The original one-act of Kung Papaano Ako Naging Leading Lady (KPNLL) by Carlo Vergara was a hit in the 2013 Virgin Labfest. Directed by Chris Martinez, Vergara’s storytelling was at its best, deploying the one-act as a form to tell the story of sibling rivalry between a maid Mely (Kiki Baento) and her sister Viva (Skyzx Labastilla), one that exists on banter that is hilarious because real to the times and to a very specific social class.
Layered with the fantasy that is a local team of superheroes saving this side of the world, the sisterhood levels-up to include notions of self-determination and becoming. That the sisters take opposing sides: Mely the good and Viva the evil, is of course part of the comedic twist.
Vergara ended the one-act with Mely declaring herself the new Leading Lady after Leading Man’s death. It was perfectly succinct, and one imagined what else could be done as a part two—if not a part three and four. There were after all other superheroes to talk about. I had not expected it to become a full-length musical.
A day after the press night, a friend sent me a text message asking if this version of KPNLL was worth seeing. He said he had heard that it was three hours long. He asked: Ano ‘yan, Tolstoy?
Successfully stretching the one-act
I expected the manner in which the narrative would be stretched, imbuing the characters of Mely (Bituin Escalante) and Viva (Kim Molina) with the backstories that would explain the rivalry, creating the context of a sick mother (May Bayot) who is hilariously painfully honest with her two daughters. It’s passive-aggressive Pilipinas-style: with a good dose of parinig and patutsada thrown in, karinyo-brutal like only we know how.
That Bayot is able to throw those punches is of course because of her timing; Escalante and Molina do not lack in timing either. In fact Escalante was surprisingly effective, making self-deprecation a fundamental part of Mely’s character here, which allows it to be as real as possible despite a superhero costume.
Viva’s involvement with the dark side is another expected way to stretch KPNLL into a full-length, and it is here that Vergara’s writing shines yet again. He creates the group of villains called Kayumanggilas, headed by Senyor Blangko (Nar Cabico), out to take the place of the superheroes Fuwerza Filipinas. Cabico is brilliant here, where he stood apart from every other superhero and villain on that stage because he knew that his character carries that part of the story that is fantastic and to some extent is unreal.
It is in the Kayumanggilas that one sees shades of Vergara, his creativity and wit, where one gets the sense that the music did justice to his words, and the tongue-in-cheek yabang of the villains is captured in song.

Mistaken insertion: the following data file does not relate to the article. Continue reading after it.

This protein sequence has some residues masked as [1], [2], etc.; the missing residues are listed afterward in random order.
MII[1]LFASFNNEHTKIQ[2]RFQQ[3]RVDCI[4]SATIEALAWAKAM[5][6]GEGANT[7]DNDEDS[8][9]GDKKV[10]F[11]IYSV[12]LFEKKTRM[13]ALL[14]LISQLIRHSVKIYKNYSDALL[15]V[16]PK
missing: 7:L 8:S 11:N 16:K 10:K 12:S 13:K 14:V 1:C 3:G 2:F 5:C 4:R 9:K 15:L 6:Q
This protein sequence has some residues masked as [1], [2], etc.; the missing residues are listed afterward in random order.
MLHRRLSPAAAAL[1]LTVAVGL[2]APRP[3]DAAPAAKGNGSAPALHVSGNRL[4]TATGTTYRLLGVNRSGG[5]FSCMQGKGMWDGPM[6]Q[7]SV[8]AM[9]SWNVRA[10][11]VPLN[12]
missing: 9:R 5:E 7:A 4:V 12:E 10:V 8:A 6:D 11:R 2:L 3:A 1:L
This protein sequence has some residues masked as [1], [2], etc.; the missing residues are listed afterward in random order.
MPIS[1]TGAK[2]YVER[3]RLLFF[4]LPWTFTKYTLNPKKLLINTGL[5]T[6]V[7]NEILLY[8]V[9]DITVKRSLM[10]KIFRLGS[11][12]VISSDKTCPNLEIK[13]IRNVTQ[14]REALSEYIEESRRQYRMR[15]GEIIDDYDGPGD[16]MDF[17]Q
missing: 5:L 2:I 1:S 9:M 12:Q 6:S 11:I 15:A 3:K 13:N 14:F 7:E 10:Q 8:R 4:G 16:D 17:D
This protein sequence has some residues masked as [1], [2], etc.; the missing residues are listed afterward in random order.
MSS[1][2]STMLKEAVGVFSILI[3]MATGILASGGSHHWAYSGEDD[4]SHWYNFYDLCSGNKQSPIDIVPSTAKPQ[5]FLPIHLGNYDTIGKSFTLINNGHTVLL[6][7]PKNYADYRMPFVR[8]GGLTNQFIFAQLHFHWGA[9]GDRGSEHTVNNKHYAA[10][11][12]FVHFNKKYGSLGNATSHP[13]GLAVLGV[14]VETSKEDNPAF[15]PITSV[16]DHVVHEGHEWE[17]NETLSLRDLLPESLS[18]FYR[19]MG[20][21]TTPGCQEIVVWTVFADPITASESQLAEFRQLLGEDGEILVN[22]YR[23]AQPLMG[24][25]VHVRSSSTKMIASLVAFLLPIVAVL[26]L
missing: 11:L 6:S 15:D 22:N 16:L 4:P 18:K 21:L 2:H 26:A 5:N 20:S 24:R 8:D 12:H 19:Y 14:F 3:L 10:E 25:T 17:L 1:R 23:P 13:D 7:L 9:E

That is to say that the rest of the time one was searching for Vergara’s hand in the making of this musical. The sense of control, the unwavering focus on the genre and the task of bending it, the refusal to simply fall into the trap of the expected.
The musical killed KPNLL
In July 2013, I had said of KPNLL the one-act play: “This might be the best piece of fantasy on stage that I’ve seen in a while, and I am glad it is no musical, because it would remove from its realness, which is at its heart.”
This musical turn of KPNLL (musical direction, composition by Vince de Jesus, direction by Martinez) did not remove it from its realness; it turned this reality into the archetype of the melodrama. That is, a painfully long expected narrative about poverty, the search for purpose and identity, happening in too many ballads, sung with signature suffering as we expect it in this country. It was like watching a soap opera being sung in the most conventional ballads.
To say that the music did not do justice to this text would be an understatement. Because it also layered the text with a political incorrectness: a superhero song in celebration of getting a maid—complete with trampolines! No, really.
It was embarrassing. Also quite unthinking. The most beautiful part of the original KPNLL was that it did not feel the need to discuss political correctness, taking the position of the maid and her poverty to be a matter of fact, and empowering Mely and Viva because they had the words to speak about their self-determination.
In this musical, they are downtrodden and trapped in self-pity—and they sing ballads about it, too! Fuwerza Filipinas is not discussed as the untouchable, unknowable team of heroes—we see them jumping for joy at getting a maid after all—and this ruins its fantasy for no reason at all. It also imbues the villains with more reason for being, making one root for the bad guys over the good ones.
This is the thing: the music could’ve turned this text into a wonderfully new kind of musical. Maybe with some really well done Pinoy rakenrol, if not some punk—and funk!—thrown in. This would’ve imbued these characters with less self-pity, more anger and frustration—more chutzpah—the kind that the original KPNLL had.
Instead what one hears is akin to animated Disney musicals (Beauty And The Beast, Mulan), and what one sits through is three hours of a melodrama.
No, not Tolstoy. Also barely Vergara.